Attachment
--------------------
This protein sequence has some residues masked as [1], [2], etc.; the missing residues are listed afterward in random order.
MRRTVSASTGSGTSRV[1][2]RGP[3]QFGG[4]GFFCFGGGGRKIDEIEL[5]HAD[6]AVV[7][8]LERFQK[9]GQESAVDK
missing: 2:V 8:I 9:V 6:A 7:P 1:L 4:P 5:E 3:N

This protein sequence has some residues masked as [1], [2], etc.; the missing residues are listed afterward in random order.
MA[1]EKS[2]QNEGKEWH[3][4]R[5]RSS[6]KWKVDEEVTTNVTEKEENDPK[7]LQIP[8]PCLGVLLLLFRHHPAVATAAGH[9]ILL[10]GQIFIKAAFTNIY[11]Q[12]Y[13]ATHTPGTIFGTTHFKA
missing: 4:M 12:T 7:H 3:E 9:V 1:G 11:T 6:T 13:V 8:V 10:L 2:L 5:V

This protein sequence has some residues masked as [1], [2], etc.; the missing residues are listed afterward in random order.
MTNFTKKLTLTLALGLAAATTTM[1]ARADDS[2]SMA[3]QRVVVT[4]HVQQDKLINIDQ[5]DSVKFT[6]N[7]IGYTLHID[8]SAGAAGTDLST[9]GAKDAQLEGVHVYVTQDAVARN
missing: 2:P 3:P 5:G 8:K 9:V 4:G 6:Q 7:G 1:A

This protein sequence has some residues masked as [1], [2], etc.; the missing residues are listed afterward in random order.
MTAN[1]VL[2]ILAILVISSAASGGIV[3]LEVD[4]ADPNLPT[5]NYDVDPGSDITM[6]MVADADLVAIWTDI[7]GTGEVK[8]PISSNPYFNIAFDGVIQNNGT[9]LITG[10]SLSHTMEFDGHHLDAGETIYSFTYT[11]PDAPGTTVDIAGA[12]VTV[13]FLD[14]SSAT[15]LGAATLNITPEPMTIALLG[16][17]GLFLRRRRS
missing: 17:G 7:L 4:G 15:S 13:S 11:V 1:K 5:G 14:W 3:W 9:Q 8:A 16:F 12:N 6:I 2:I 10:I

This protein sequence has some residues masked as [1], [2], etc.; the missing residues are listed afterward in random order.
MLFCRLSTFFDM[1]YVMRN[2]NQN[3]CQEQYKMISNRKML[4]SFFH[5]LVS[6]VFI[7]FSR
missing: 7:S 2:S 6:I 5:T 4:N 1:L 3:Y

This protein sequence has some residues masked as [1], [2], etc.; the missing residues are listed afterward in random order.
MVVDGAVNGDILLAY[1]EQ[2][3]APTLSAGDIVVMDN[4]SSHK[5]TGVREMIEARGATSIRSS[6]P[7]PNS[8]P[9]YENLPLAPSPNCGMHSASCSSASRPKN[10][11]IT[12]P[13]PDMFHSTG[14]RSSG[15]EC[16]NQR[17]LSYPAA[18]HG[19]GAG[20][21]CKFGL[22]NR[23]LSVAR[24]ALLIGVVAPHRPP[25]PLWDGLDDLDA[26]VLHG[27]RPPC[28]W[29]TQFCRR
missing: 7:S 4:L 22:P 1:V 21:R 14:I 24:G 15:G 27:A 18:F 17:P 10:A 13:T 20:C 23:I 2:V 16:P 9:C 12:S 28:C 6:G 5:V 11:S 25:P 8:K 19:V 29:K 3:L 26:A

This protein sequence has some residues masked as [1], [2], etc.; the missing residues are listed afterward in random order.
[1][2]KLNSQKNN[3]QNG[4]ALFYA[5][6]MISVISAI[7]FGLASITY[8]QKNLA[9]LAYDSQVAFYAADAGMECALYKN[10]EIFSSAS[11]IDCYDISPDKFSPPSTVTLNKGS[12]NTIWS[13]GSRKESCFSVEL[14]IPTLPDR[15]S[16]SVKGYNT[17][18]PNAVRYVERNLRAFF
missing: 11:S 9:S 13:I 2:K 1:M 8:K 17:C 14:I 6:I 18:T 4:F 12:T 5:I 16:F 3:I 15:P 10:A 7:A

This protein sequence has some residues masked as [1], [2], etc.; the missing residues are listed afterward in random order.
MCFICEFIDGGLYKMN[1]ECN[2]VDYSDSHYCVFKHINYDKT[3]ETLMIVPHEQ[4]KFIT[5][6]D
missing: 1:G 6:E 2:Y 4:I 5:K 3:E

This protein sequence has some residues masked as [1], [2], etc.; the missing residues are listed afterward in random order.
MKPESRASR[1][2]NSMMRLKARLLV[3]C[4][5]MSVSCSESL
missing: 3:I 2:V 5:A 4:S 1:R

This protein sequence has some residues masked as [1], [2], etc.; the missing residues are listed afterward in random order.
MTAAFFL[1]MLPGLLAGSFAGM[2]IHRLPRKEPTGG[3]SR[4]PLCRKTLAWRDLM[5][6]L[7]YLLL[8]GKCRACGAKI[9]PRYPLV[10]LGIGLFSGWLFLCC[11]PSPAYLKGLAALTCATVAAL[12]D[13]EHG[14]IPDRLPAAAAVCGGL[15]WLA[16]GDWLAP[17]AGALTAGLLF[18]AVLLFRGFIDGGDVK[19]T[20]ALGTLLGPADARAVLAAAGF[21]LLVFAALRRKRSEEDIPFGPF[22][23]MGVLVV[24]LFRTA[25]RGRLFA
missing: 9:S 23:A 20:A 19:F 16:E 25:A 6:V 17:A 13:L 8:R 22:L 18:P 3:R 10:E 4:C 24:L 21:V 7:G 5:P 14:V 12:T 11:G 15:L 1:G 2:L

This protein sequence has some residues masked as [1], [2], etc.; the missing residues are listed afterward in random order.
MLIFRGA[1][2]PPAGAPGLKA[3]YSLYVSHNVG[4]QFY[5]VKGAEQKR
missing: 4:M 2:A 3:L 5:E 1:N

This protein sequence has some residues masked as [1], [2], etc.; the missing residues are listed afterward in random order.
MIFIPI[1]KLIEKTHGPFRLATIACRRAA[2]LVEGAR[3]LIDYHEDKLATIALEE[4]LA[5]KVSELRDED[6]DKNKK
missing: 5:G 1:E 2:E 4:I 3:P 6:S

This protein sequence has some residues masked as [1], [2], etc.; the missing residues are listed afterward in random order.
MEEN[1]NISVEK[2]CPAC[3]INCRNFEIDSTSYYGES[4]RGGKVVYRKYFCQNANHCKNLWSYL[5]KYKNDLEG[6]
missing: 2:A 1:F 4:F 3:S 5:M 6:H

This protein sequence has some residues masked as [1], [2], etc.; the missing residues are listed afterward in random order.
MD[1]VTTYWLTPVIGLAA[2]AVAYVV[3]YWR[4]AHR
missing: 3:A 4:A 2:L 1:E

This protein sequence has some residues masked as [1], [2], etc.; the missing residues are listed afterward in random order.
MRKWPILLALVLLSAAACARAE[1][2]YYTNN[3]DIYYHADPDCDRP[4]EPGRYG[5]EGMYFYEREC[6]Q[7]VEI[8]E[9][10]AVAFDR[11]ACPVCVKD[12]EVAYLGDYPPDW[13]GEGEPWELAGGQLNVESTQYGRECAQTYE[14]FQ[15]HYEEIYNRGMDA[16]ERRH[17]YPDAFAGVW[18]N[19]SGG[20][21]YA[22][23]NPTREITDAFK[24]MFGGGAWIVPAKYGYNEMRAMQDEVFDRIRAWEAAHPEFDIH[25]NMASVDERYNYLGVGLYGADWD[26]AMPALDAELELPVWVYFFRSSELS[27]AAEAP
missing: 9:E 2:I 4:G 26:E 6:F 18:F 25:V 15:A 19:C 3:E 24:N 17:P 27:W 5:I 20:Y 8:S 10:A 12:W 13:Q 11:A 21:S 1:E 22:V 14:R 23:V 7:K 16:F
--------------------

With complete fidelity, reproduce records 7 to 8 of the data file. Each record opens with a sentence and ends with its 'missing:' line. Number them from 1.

This protein sequence has some residues masked as [1], [2], etc.; the missing residues are listed afterward in random order.
[1][2]KLNSQKNN[3]QNG[4]ALFYA[5][6]MISVISAI[7]FGLASITY[8]QKNLA[9]LAYDSQVAFYAADAGMECALYKN[10]EIFSSAS[11]IDCYDISPDKFSPPSTVTLNKGS[12]NTIWS[13]GSRKESCFSVEL[14]IPTLPDR[15]S[16]SVKGYNT[17][18]PNAVRYVERNLRAFF
missing: 11:S 9:S 13:I 2:K 1:M 8:K 17:C 14:I 6:I 18:T 4:F 12:T 5:I 16:F 3:I 15:P 10:A 7:A

This protein sequence has some residues masked as [1], [2], etc.; the missing residues are listed afterward in random order.
MCFICEFIDGGLYKMN[1]ECN[2]VDYSDSHYCVFKHINYDKT[3]ETLMIVPHEQ[4]KFIT[5][6]D
missing: 1:G 6:E 2:Y 4:I 5:K 3:E